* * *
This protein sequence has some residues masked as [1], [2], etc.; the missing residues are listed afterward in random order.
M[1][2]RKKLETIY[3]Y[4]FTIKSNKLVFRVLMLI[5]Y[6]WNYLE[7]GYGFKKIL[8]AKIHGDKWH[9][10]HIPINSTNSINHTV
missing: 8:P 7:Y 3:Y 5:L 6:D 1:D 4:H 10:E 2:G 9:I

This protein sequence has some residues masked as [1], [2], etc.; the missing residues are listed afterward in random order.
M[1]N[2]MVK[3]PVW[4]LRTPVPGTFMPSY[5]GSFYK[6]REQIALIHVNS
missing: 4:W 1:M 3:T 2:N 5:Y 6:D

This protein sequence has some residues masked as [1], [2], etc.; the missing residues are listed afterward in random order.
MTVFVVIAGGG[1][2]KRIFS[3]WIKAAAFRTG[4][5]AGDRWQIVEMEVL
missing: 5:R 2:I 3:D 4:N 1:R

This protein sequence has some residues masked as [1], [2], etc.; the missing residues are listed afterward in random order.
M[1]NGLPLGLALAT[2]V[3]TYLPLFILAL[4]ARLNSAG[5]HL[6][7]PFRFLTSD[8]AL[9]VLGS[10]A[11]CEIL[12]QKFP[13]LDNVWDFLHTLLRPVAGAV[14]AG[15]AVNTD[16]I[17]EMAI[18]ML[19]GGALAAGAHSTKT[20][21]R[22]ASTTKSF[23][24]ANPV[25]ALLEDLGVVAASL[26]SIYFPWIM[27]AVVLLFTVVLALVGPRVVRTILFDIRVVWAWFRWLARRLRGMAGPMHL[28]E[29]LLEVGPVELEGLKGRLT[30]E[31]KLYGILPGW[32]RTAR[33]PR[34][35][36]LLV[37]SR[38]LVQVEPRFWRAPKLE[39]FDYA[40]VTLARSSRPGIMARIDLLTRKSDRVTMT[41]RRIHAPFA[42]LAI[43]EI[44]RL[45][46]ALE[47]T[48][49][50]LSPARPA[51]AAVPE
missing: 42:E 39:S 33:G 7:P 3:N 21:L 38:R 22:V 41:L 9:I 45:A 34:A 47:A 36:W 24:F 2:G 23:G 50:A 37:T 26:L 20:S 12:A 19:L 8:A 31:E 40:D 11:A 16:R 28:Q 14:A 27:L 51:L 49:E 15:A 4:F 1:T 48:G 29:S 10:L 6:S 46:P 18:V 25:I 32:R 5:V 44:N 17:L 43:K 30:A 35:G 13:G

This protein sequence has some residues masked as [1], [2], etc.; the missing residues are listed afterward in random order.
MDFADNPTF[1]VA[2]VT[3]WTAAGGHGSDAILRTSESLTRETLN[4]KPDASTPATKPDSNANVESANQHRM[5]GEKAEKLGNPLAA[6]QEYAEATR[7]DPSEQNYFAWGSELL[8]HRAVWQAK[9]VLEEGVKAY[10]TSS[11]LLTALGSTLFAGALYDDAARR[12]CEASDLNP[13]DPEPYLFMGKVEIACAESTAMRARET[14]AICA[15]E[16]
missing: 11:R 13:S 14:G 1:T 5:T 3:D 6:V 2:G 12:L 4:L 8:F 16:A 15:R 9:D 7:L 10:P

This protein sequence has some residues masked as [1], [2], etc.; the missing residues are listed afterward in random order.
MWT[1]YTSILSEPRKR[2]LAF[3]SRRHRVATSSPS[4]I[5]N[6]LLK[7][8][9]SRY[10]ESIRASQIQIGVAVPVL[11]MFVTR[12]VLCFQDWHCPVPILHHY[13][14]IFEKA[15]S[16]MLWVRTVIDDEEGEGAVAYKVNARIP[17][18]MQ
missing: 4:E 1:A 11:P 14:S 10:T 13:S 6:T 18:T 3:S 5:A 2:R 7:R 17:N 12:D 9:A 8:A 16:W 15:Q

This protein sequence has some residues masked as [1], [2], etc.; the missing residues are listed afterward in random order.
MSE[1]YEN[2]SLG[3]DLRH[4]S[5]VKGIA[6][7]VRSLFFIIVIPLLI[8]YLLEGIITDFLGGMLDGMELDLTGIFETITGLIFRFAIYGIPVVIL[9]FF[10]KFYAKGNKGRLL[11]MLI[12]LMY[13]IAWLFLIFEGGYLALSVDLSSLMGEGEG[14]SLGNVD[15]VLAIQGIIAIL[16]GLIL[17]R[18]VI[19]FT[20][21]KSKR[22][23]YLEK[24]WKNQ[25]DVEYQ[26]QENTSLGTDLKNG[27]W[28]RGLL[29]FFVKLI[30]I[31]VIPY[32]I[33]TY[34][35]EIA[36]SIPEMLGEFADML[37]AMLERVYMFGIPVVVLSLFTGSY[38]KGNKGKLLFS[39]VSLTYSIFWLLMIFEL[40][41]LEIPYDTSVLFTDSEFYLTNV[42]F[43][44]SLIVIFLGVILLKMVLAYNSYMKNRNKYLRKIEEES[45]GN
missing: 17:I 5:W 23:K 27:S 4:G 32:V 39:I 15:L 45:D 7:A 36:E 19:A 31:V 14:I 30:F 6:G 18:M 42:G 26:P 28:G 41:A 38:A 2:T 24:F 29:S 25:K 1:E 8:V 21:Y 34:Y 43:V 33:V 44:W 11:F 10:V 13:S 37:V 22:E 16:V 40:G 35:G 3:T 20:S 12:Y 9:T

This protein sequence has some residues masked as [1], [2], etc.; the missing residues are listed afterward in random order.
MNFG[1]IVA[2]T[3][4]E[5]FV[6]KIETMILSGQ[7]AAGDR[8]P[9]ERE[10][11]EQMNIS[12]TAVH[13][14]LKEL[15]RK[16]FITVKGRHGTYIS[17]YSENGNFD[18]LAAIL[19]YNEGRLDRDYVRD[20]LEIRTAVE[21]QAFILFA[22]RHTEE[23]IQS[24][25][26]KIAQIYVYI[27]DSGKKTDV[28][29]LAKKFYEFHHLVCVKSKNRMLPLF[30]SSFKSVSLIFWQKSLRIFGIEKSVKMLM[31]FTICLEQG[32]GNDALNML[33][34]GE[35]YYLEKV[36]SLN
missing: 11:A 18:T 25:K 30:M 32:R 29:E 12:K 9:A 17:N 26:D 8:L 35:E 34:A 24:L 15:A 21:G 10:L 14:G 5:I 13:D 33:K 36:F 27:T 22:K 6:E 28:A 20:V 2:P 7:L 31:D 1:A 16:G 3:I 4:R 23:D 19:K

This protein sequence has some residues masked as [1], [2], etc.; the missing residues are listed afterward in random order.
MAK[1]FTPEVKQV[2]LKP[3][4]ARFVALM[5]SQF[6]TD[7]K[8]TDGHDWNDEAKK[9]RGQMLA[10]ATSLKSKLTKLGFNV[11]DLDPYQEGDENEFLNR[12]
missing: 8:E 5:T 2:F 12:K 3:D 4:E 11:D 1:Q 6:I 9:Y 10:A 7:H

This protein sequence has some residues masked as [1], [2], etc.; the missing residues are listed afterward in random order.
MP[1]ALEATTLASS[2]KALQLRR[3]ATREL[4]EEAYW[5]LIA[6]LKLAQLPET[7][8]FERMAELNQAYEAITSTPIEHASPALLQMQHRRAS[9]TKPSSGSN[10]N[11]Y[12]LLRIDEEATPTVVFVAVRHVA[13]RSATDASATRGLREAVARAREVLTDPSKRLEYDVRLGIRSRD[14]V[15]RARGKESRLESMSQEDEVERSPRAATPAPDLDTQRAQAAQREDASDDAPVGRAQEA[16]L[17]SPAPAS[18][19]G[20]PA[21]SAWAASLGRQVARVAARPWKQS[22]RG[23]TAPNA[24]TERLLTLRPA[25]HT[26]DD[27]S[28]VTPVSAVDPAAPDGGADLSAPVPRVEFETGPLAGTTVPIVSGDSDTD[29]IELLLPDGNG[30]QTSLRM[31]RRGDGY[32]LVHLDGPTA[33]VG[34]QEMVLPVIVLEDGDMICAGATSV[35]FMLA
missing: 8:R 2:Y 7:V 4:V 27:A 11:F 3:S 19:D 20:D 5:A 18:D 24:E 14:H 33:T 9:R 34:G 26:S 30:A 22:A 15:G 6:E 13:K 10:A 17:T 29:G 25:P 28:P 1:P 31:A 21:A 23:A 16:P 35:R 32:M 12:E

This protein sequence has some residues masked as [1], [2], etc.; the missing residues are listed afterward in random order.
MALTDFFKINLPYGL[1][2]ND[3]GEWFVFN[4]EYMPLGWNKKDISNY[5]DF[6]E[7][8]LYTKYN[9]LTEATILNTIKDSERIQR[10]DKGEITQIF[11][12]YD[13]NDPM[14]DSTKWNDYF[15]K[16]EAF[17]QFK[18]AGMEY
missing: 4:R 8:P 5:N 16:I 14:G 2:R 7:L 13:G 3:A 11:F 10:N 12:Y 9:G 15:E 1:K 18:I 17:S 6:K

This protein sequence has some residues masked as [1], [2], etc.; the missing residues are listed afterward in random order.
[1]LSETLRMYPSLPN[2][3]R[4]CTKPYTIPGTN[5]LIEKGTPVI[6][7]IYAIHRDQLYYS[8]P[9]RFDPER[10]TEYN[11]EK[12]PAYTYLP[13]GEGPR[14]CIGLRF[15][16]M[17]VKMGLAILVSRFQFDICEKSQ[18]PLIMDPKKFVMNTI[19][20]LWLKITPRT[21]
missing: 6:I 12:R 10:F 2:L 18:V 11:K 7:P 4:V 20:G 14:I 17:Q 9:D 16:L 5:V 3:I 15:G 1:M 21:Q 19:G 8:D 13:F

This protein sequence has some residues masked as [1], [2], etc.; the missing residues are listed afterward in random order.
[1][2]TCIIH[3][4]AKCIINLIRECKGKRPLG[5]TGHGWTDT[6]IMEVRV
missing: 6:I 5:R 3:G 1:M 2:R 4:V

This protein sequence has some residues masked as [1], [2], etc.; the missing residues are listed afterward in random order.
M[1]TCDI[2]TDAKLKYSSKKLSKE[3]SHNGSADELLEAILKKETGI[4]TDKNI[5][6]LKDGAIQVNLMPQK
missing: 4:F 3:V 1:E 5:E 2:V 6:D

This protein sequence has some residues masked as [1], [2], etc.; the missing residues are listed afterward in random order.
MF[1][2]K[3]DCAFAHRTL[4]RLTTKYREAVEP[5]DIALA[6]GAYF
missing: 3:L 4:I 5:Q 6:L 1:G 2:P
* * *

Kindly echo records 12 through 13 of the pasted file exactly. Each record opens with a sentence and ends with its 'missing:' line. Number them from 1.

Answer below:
This protein sequence has some residues masked as [1], [2], etc.; the missing residues are listed afterward in random order.
[1]LSETLRMYPSLPN[2][3]R[4]CTKPYTIPGTN[5]LIEKGTPVI[6][7]IYAIHRDQLYYS[8]P[9]RFDPER[10]TEYN[11]EK[12]PAYTYLP[13]GEGPR[14]CIGLRF[15][16]M[17]VKMGLAILVSRFQFDICEKSQ[18]PLIMDPKKFVMNTI[19][20]LWLKITPRT[21]
missing: 6:I 12:R 10:F 2:L 18:V 11:K 7:P 4:V 20:G 14:I 17:Q 9:D 16:L 5:V 3:I 15:G 1:M 21:Q 19:G 8:D 13:F

This protein sequence has some residues masked as [1], [2], etc.; the missing residues are listed afterward in random order.
[1][2]TCIIH[3][4]AKCIINLIRECKGKRPLG[5]TGHGWTDT[6]IMEVRV
missing: 6:I 5:R 3:G 1:M 2:R 4:V